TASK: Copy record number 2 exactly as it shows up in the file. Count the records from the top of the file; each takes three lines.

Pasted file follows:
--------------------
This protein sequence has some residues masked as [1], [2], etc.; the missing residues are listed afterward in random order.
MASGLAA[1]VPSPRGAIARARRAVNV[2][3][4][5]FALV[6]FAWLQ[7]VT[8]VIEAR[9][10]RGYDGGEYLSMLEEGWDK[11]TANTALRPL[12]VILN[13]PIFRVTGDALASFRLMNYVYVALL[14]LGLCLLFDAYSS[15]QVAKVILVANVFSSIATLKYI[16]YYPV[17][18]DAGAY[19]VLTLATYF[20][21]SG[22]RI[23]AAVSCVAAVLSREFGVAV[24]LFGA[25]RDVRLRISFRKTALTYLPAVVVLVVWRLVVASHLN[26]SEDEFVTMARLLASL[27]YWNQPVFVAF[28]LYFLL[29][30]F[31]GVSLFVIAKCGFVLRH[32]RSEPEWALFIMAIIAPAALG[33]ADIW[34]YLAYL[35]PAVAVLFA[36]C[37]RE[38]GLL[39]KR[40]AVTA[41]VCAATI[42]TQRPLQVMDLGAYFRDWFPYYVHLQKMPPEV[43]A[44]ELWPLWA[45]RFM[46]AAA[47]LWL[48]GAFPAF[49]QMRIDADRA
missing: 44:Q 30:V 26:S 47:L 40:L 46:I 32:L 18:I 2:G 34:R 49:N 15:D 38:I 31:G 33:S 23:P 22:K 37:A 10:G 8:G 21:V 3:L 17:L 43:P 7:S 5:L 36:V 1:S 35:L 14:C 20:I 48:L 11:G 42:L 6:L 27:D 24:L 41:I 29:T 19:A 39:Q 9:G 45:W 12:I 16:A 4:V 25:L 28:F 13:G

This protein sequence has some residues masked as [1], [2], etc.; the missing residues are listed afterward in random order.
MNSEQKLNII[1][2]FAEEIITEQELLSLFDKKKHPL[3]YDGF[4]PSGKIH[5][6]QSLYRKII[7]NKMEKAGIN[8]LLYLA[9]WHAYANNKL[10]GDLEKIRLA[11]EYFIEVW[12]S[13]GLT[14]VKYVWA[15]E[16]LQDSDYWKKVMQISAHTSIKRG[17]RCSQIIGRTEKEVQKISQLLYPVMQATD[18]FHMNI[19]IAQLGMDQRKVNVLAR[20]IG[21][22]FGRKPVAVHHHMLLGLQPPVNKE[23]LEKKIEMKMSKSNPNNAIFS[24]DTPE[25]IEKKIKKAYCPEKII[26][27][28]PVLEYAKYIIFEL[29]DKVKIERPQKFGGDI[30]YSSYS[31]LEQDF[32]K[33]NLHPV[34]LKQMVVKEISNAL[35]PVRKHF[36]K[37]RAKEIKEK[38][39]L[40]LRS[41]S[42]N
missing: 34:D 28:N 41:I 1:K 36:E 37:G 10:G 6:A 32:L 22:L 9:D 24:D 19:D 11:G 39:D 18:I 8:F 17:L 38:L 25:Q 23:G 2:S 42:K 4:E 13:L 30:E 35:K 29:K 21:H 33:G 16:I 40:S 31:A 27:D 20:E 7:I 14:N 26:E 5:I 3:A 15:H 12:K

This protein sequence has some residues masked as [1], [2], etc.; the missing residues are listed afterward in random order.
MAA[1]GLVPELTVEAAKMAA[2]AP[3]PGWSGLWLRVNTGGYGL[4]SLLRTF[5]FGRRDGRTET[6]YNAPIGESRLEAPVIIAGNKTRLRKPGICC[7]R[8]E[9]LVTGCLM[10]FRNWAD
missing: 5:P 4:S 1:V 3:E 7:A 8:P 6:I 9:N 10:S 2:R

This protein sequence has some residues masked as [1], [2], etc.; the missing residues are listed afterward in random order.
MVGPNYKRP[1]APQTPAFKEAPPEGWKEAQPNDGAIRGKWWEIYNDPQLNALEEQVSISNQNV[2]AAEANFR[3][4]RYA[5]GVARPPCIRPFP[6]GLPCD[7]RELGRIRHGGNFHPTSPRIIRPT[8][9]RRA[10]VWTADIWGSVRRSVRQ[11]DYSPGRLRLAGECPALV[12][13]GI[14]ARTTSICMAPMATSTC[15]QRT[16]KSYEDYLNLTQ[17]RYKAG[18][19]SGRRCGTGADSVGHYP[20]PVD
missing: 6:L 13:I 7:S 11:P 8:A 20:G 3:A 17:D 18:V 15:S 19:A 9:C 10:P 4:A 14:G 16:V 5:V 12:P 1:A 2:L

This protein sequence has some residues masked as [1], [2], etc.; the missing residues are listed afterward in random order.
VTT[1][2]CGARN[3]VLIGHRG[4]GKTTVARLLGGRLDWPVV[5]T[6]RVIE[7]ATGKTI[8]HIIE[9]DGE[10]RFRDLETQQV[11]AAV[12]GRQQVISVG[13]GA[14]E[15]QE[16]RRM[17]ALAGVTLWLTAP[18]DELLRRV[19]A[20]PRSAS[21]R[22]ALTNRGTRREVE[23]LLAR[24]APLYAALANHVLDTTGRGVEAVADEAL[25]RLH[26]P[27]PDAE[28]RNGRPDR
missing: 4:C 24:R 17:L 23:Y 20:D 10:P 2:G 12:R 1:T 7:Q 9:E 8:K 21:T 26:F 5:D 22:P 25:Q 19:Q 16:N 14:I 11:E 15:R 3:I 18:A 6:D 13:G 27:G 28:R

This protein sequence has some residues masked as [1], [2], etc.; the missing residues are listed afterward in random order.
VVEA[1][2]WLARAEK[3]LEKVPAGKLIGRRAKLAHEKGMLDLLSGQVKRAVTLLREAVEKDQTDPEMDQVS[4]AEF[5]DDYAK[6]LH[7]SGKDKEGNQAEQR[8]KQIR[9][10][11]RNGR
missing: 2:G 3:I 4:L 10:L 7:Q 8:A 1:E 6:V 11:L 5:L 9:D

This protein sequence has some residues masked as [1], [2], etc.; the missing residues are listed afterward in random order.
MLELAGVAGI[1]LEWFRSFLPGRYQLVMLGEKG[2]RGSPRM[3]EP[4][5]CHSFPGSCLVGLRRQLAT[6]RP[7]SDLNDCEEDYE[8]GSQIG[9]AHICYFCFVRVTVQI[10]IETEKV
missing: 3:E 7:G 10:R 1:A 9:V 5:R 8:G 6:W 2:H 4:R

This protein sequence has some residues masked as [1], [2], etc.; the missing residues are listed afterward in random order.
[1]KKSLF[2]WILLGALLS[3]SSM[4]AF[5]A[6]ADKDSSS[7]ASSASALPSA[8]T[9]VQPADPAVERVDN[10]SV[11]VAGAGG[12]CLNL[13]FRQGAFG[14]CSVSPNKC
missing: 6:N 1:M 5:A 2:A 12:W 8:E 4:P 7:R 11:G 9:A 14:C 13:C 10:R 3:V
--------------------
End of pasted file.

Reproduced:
This protein sequence has some residues masked as [1], [2], etc.; the missing residues are listed afterward in random order.
MNSEQKLNII[1][2]FAEEIITEQELLSLFDKKKHPL[3]YDGF[4]PSGKIH[5][6]QSLYRKII[7]NKMEKAGIN[8]LLYLA[9]WHAYANNKL[10]GDLEKIRLA[11]EYFIEVW[12]S[13]GLT[14]VKYVWA[15]E[16]LQDSDYWKKVMQISAHTSIKRG[17]RCSQIIGRTEKEVQKISQLLYPVMQATD[18]FHMNI[19]IAQLGMDQRKVNVLAR[20]IG[21][22]FGRKPVAVHHHMLLGLQPPVNKE[23]LEKKIEMKMSKSNPNNAIFS[24]DTPE[25]IEKKIKKAYCPEKII[26][27][28]PVLEYAKYIIFEL[29]DKVKIERPQKFGGDI[30]YSSYS[31]LEQDF[32]K[33]NLHPV[34]LKQMVVKEISNAL[35]PVRKHF[36]K[37]RAKEIKEK[38][39]L[40]LRS[41]S[42]N
missing: 34:D 28:N 41:I 1:K 36:E 37:G 10:G 6:A 32:L 22:L 9:D 24:D 19:D 11:G 39:D 18:I 8:F 17:L 38:L 25:Q 23:G 2:S 42:K 4:E 13:L 30:E 35:K 29:K 21:H 33:G 16:I 40:S 31:A 27:D 20:E 7:I 14:N 26:E 5:I 3:A 15:H 12:K